FIG. 3 is a side elevational view of an electrodialysis system in accordance with the present invention utilizing the electrodialyzer of FIGS. 1 and 2 in conjunction with a solution contained in a test tube, for example, a biological fluid surrounded by an ice bath held in a beaker.
With reference to FIG. 1, an electrodialyzer 10 in accordance with the present invention shown. In the embodiment illustrated, electrodialyzer 10 comprises, in major part, a probe 12 for insertion within a vessel containing a colloidal solution from which electrolytes are to be removed. Probe 12 comprises a generally tubular-shaped member comprising barrel 14 tapered section 16 and reservoir 18. Probe 12 may be constructed of extruded plastic tubing such as polycarbonate or other suitable materials.
Probe 12 presents an upper end 20 and opposite lower end 22. Removable cap 24 circumferentially surrounds and frictionally engages probe 12 at upper end 20 thereof. Sealed cap 26 adjoins probe 12 at lower end 22 thereof and in most applications may be permanently sealed to probe 12.
Longitudinal partition 28 axially bisects probe 12 from upper end 20 to lower end 22. Longitudinal partition 28, which may be likewise constructed of extruded plastic tubing such as polycarbon te, separates the interior of probe 12 into cation concentrate chamber 30 and anion concentrate chamber 32. Disposed within cation concentrate chamber 30 and anion concentrate chamber 32 are cathode 38 and anode 40 respectively. Cathode 38 and anode 40, which may be platinum or other suitable conducting material, extend longitudinally along longitudinal partition 28 from a point near the junction of reservoir 18 with tapered section 16 to a point adjacent cation membrane 34 and anion membrane 36 respectively. Cation membrane 34 and anion membrane 36 subtend apertures into cation concentrate chamber 30 and anion concentrate chamber 32 respectively. Cation membrane 34 and anion membrane 36 subtend respective apertures and may comprise a nylon mesh such as marketed under the trademark "Cerex" and a respective cation or anion coating respectively.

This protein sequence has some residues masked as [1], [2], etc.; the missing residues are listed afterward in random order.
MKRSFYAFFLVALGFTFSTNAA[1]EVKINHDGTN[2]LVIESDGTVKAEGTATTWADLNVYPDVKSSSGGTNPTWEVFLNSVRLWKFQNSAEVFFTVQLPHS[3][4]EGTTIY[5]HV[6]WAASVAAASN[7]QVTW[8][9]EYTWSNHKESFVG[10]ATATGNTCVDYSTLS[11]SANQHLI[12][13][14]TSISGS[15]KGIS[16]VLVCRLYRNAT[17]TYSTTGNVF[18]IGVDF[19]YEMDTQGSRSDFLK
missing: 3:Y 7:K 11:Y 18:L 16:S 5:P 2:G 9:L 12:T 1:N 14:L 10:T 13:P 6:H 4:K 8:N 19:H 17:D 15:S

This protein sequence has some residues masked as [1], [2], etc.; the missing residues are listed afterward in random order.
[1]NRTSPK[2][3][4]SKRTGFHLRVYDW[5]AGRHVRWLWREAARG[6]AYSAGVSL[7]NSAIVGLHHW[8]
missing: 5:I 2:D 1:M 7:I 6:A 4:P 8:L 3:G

Referring additionally now to FIG. 2, a detailed view of power cord attachment 42 to probe 12 of electrodialyzer 10 is shown. In this illustration, like structure to that above described with respect to FIG. 1 is like numbered and the foregoing description thereof shall suffice herefor. Power cord attachment 42 serves as a point of attachment for negative power supply lead 44 and positive power supply lead 46 to which an electromotive force (emf) may be applied. Negative power supply lead 44 is electrically connected to cathode 38 while positive power supply lead 46 is electrically connected to anode 40. Power cord attachment 42 may comprise a plug or other terminal attachment for application of an electromotive force to cathode 38 and anode 40.
Referring additionally to FIG. 3, an electrodialysis system 50 in accordance with the present invention is shown. As with the preceding illustration, like structure to that above described is like numbered and the foregoing description thereof shall suffice herefore. Electrodialysis system 50 comprises a test tube 52 into which electrodialyzer 10 may be disposed. In the utilization of electrodialysis system 50 shown, test tube 52 includes a stirring bar 54 which may be agitated by magnetic coupling to magnetic stirrer 60. Thus, by means of magnetic stirrer 60 and stirring bar 54, a colloidal solution contained within test tube 52 may be continuously agitated.
Test tube 52 is held within an ice bath 58 contained within beaker 56. Ice bath 58 is of especially utility in the operation of electrodialysis system 50 in conjunction with a biological solution for electrodialysis by means of electrodialyzer 10. As shown, electrodialyzer 10 may be held in position within test tube 52 by means of support strand 62 and adjustable test tube clamp 64.